Remember that if you use something like FreeNAS or Linux you may not be able to continue using it as a desktop or will at least be restricted in what you can run.

    Incidentally, you can ignore the bit about needing computers to be running Windows 7 to participate in a homegroup. Windows 7 can still share files across all versions of Windows, Mac OSX and most Linux implementations. The homegroup stuff is just a way to avoid having to set-up individual user accounts and is intended to make sharing easier for people who are inexperienced.

    Hope that helps.
     
  7. Sam235 thread starter macrumors member

    Sam235

    Joined:
    May 29, 2011
    Location:
    CA
    #7
    Thanks alot!!!!!! that really helped, exactly what i was looking for, so should i just enable file sharing on all my drives on my windows desktop and specify the ip address of each computer and manually mount the drives on the other computers? also to ur question yes the desktop i am talking about is the desktop in my Sig. :D
     
  8. speacock macrumors member

    Joined:
    Jul 26, 2011
    Location:
    UK
    #8
    Yes, that's pretty much it

    The Windows system will let you share either the entire drive or you can share specific folders.

    For example I have a folder called Shared, then beneath that I have a folder called Music another one called Video and so on. I share each of these separately so from other PCs and Macs I see the name of the computer that is sharing them, then beneath this there are the various sharenames and I can just browse to them like I can to a local drive.

    There's no need to access resources by IP address, you can use machine names on both the Windows machines and Macs. To make things a little easier it's best if you put them all in the same workgroup. In Wndows you change this setting through Control Panel/System, on the Mac it's under System Preferences/Network/Advanced/WINS.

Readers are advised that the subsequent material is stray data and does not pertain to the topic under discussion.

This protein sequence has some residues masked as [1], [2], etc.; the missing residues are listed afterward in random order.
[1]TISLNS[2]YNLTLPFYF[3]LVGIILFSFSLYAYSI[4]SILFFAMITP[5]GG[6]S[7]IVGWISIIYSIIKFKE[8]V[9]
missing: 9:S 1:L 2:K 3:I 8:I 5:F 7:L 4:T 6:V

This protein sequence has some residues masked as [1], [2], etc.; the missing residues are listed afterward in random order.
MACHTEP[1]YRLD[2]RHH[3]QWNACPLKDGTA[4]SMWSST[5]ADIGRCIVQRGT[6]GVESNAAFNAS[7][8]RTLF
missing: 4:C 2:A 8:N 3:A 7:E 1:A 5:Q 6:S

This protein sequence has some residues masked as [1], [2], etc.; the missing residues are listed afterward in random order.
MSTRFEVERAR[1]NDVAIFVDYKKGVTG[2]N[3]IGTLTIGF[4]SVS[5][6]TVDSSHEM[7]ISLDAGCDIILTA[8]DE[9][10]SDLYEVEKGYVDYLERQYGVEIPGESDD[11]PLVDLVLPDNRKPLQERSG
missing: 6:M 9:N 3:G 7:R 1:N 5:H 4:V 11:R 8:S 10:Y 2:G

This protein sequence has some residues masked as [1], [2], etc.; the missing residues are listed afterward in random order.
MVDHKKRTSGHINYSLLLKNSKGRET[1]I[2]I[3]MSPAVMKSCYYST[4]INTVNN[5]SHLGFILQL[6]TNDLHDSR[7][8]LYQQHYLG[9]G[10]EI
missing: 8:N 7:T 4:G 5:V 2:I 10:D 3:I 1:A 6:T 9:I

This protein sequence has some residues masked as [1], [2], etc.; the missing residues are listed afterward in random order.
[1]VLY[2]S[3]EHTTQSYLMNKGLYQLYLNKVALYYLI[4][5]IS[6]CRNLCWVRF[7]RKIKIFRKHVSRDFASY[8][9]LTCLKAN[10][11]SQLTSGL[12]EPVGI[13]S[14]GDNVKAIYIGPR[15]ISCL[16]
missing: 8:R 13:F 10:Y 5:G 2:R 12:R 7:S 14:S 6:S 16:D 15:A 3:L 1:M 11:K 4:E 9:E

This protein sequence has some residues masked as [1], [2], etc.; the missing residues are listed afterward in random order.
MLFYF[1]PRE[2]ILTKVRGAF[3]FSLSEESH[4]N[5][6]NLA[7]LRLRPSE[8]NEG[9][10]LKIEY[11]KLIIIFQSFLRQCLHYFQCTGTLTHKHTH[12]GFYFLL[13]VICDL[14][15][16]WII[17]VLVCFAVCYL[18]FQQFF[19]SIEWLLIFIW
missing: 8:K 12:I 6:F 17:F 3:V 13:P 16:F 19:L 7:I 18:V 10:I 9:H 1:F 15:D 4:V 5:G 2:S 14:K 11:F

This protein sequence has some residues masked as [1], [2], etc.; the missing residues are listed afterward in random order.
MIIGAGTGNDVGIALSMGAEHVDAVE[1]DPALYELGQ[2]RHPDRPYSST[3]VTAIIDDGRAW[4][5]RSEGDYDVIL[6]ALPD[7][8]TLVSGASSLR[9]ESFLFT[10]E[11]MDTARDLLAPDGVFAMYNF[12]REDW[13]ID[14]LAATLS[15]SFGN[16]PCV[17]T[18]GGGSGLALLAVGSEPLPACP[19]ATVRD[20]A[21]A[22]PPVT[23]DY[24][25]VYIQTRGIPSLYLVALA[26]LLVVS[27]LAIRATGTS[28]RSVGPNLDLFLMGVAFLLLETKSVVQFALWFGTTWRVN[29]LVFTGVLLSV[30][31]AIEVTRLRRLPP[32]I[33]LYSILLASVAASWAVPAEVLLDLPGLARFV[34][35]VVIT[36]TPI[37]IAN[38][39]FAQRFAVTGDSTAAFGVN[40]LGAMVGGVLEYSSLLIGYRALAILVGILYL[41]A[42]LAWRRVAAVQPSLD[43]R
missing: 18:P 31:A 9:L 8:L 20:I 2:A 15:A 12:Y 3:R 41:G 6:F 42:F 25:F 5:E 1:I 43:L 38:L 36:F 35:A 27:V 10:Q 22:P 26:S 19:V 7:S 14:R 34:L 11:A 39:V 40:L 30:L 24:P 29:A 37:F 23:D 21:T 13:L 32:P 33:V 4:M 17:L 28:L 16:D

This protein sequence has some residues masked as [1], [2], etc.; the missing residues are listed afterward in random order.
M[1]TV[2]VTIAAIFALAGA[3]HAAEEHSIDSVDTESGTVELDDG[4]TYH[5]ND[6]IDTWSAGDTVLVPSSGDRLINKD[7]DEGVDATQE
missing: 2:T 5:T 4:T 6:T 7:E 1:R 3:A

You'll be asked for a username and password when you try to connect and you need to use a username that exists on the share-hosting Windows system. To make life easy its probably simplest if you create an account on the Windows desktop for each user who will access it and then create an identical account (same name and password) on the computer they are accessing it from.

    On the Windows machines you can tell them to automatically reconnect a share at logon if you wish by clicking the automatically reconnect box when you connect to the share. This is much more fiddly on the Mac and requires you to manually edit some files, off the top of my head I think it's smb.conf and the automount file or possibly fstab file, but I can't remember for sure. It's documented by various people on the Internet, just search for 'OS X automount'. I don't bother and the people in my house using Macs just have to manually mount the shares each time they want access, it's not a big deal for them.

    One thing you will find is that the Macs tend to be much slower accessing files over a network than the Windows systems are (whether it's over SMB/CIFS, NFS or AFP). I'm lead to believe this has been fixed in Lion, but I don't know as I've not got Lion myself.